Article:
I'm a newbie on the net so please forgive me if I screw up. I've
been lurking for over a month now reading the plant list with great
interest. I've been growing plants for over 20 years with good success. I've
monitored with interest the discussion on lights and plant growth. Everyone
seems to place a great deal of importance on the type of lights used. My
question for the learned folks out there is "why?"
This may seem like a stupid question but if you use a combination of
fluorescent and incandescent light, have you not covered the greatest part
of the visible light spectrum. It is my understanding that chlorophyll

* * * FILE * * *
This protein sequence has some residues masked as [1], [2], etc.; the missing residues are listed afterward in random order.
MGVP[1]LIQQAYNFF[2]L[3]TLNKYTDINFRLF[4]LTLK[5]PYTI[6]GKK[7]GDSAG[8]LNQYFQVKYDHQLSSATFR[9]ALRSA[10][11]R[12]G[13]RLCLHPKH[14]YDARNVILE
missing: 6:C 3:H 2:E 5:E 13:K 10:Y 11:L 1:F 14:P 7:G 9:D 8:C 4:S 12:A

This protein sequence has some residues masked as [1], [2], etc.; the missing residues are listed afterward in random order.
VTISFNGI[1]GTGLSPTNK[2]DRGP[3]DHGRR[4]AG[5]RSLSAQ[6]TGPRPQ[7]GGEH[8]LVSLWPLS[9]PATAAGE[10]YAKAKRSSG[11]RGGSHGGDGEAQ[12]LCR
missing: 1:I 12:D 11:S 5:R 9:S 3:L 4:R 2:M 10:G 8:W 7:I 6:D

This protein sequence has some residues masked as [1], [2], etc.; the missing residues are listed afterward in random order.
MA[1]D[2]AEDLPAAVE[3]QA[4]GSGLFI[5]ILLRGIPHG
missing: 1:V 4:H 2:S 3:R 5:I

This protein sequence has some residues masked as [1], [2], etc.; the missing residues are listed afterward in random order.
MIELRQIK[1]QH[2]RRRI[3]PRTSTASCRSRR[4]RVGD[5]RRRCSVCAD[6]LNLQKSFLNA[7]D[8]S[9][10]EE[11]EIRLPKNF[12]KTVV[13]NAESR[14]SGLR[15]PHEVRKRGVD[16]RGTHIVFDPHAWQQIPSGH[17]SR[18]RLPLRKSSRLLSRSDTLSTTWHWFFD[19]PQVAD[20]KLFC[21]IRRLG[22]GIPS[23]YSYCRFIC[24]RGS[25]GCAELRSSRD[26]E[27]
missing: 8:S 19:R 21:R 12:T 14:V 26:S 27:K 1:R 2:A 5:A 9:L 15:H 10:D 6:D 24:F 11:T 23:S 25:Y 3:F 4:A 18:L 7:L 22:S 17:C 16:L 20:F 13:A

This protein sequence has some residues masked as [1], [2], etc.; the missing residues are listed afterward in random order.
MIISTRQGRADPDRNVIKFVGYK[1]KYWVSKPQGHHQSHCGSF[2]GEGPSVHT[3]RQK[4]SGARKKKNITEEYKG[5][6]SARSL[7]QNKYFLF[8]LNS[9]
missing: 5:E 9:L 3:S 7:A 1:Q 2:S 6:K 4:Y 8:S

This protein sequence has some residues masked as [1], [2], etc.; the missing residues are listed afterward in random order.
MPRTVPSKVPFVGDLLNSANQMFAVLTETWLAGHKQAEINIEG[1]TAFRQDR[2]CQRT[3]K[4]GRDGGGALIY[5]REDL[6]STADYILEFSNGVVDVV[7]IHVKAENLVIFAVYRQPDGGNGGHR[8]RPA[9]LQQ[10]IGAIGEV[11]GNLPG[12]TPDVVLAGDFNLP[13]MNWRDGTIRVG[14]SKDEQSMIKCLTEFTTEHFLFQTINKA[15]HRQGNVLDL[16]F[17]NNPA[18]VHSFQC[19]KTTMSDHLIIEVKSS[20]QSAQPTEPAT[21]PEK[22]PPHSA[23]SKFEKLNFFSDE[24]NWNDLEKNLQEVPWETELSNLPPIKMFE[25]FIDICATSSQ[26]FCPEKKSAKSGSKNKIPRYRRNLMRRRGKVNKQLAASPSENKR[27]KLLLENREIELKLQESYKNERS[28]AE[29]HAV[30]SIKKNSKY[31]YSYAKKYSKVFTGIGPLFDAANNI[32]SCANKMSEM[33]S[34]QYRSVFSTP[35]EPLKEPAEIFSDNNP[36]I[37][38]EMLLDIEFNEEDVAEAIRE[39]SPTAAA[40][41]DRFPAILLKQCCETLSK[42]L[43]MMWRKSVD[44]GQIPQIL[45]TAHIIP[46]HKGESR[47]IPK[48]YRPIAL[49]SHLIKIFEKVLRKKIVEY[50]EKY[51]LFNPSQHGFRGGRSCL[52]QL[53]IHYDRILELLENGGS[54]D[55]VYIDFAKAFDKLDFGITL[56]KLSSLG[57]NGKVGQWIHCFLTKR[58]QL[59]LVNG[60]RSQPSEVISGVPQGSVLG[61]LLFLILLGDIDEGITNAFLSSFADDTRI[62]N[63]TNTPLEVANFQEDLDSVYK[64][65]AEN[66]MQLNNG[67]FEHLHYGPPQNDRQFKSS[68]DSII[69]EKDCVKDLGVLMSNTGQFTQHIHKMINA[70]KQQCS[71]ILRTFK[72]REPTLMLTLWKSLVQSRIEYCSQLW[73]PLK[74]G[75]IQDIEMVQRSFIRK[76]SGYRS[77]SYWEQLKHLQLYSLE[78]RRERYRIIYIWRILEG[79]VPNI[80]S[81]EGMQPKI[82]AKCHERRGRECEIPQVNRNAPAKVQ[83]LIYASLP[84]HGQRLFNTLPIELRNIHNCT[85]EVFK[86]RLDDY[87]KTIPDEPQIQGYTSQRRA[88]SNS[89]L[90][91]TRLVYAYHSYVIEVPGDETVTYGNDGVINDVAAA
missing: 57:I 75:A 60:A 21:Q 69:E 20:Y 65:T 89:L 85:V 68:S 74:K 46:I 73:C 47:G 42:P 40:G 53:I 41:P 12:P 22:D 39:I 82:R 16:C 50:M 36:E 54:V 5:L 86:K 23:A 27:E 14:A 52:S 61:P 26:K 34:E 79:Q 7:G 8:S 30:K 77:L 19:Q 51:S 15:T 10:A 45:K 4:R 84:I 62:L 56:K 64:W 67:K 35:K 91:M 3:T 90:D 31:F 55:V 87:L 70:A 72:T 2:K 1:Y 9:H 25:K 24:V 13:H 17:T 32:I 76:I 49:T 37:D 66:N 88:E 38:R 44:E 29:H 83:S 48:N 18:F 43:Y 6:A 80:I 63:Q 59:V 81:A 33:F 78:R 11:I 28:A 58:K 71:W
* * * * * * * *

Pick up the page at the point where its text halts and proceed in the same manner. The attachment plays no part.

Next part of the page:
absorbs blue and red light best at 450 nm and 675 nm respectively.
Chlorophyll, however, is not the only light capturing molecule.
There are also carotenoids which absorb blue and green light ( at about 500
nm peak ) as well as phycocyanins which absorb green and yellow light ( at
about 600 nm peak )
To me it would seem that the production of ATP and NADPH would
occur, for the most part, across the entire spectrum of visible light. Could
not any deficiency be made up by increasing the intensity and/or the
duration of the light that one uses ?
This question has actually puzzled me for quite some time now and an
answer would be personally most satisfying.
Jim Robinson jim at cka_org